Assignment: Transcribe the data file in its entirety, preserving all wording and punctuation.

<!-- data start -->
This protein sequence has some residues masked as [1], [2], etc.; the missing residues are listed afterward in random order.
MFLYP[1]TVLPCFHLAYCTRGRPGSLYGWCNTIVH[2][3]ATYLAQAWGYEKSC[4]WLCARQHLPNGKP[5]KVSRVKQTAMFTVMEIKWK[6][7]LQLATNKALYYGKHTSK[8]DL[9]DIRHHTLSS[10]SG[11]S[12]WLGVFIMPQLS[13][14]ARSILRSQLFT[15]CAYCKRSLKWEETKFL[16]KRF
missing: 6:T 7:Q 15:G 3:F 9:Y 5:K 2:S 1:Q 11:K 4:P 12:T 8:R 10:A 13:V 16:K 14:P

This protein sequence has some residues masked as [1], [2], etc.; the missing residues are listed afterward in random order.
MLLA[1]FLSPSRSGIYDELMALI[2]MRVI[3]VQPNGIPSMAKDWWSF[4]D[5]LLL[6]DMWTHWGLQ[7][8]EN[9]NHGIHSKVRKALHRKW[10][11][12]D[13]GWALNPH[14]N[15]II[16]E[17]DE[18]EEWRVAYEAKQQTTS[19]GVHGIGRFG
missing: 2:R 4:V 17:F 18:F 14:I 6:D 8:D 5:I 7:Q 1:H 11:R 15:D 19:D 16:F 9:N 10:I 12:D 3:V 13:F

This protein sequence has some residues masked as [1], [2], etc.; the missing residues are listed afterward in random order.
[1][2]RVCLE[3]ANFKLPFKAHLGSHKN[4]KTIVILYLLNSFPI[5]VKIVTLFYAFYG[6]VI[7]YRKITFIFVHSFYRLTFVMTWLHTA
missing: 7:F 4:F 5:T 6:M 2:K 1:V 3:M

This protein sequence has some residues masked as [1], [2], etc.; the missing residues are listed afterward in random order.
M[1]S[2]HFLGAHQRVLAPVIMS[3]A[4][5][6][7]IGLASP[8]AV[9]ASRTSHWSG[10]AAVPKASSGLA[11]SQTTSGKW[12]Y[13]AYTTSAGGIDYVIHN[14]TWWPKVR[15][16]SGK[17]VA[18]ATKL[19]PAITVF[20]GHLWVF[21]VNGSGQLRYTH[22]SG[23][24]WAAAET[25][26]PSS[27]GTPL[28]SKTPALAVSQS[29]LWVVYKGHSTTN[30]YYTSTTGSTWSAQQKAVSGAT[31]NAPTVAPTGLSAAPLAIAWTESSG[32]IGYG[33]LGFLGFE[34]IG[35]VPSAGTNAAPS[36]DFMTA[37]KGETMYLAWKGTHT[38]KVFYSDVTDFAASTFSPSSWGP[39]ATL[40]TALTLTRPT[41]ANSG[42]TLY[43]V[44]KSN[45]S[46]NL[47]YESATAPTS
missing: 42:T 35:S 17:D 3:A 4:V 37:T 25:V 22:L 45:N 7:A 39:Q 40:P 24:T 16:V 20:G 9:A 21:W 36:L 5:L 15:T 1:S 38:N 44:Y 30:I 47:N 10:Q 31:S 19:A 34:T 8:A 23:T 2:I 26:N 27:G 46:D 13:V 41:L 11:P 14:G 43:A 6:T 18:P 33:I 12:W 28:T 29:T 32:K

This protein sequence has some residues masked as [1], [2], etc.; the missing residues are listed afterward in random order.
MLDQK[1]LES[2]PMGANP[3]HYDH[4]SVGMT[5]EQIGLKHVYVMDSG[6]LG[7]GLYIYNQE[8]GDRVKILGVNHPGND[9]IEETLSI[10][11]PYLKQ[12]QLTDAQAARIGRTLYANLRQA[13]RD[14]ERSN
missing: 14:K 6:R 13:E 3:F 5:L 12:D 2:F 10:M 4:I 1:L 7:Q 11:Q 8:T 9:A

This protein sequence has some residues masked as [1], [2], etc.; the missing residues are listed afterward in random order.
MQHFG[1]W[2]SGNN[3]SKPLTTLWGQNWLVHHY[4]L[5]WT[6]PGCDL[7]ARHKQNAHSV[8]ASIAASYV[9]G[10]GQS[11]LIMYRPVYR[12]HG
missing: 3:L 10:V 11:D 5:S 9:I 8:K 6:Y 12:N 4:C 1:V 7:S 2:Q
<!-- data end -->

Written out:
This protein sequence has some residues masked as [1], [2], etc.; the missing residues are listed afterward in random order.
MFLYP[1]TVLPCFHLAYCTRGRPGSLYGWCNTIVH[2][3]ATYLAQAWGYEKSC[4]WLCARQHLPNGKP[5]KVSRVKQTAMFTVMEIKWK[6][7]LQLATNKALYYGKHTSK[8]DL[9]DIRHHTLSS[10]SG[11]S[12]WLGVFIMPQLS[13][14]ARSILRSQLFT[15]CAYCKRSLKWEETKFL[16]KRF
missing: 6:T 7:Q 15:G 3:F 9:Y 5:K 2:S 1:Q 11:K 4:P 12:T 8:R 10:A 13:V 16:K 14:P

This protein sequence has some residues masked as [1], [2], etc.; the missing residues are listed afterward in random order.
MLLA[1]FLSPSRSGIYDELMALI[2]MRVI[3]VQPNGIPSMAKDWWSF[4]D[5]LLL[6]DMWTHWGLQ[7][8]EN[9]NHGIHSKVRKALHRKW[10][11][12]D[13]GWALNPH[14]N[15]II[16]E[17]DE[18]EEWRVAYEAKQQTTS[19]GVHGIGRFG
missing: 2:R 4:V 17:F 18:F 14:I 6:D 8:D 5:I 7:Q 1:H 11:R 15:D 19:D 16:F 9:N 10:I 12:D 3:V 13:F

This protein sequence has some residues masked as [1], [2], etc.; the missing residues are listed afterward in random order.
[1][2]RVCLE[3]ANFKLPFKAHLGSHKN[4]KTIVILYLLNSFPI[5]VKIVTLFYAFYG[6]VI[7]YRKITFIFVHSFYRLTFVMTWLHTA
missing: 7:F 4:F 5:T 6:M 2:K 1:V 3:M

This protein sequence has some residues masked as [1], [2], etc.; the missing residues are listed afterward in random order.
M[1]S[2]HFLGAHQRVLAPVIMS[3]A[4][5][6][7]IGLASP[8]AV[9]ASRTSHWSG[10]AAVPKASSGLA[11]SQTTSGKW[12]Y[13]AYTTSAGGIDYVIHN[14]TWWPKVR[15][16]SGK[17]VA[18]ATKL[19]PAITVF[20]GHLWVF[21]VNGSGQLRYTH[22]SG[23][24]WAAAET[25][26]PSS[27]GTPL[28]SKTPALAVSQS[29]LWVVYKGHSTTN[30]YYTSTTGSTWSAQQKAVSGAT[31]NAPTVAPTGLSAAPLAIAWTESSG[32]IGYG[33]LGFLGFE[34]IG[35]VPSAGTNAAPS[36]DFMTA[37]KGETMYLAWKGTHT[38]KVFYSDVTDFAASTFSPSSWGP[39]ATL[40]TALTLTRPT[41]ANSG[42]TLY[43]V[44]KSN[45]S[46]NL[47]YESATAPTS
missing: 42:T 35:S 17:D 3:A 4:V 37:T 25:V 22:L 45:N 7:A 39:Q 40:P 24:T 16:V 20:G 9:A 21:W 36:L 5:L 15:T 1:S 38:N 44:Y 30:I 47:N 10:Q 31:S 19:A 34:T 8:A 23:T 2:I 26:N 27:G 46:D 13:V 41:L 11:P 14:G 43:A 6:T 18:P 33:I 12:W 28:T 29:T 32:K

This protein sequence has some residues masked as [1], [2], etc.; the missing residues are listed afterward in random order.
MLDQK[1]LES[2]PMGANP[3]HYDH[4]SVGMT[5]EQIGLKHVYVMDSG[6]LG[7]GLYIYNQE[8]GDRVKILGVNHPGND[9]IEETLSI[10][11]PYLKQ[12]QLTDAQAARIGRTLYANLRQA[13]RD[14]ERSN
missing: 14:K 6:R 13:E 3:F 5:L 12:D 2:F 10:M 4:I 1:L 7:Q 11:Q 8:T 9:A

This protein sequence has some residues masked as [1], [2], etc.; the missing residues are listed afterward in random order.
MQHFG[1]W[2]SGNN[3]SKPLTTLWGQNWLVHHY[4]L[5]WT[6]PGCDL[7]ARHKQNAHSV[8]ASIAASYV[9]G[10]GQS[11]LIMYRPVYR[12]HG
missing: 3:L 10:V 11:D 5:S 9:I 8:K 6:Y 12:N 4:C 1:V 7:S 2:Q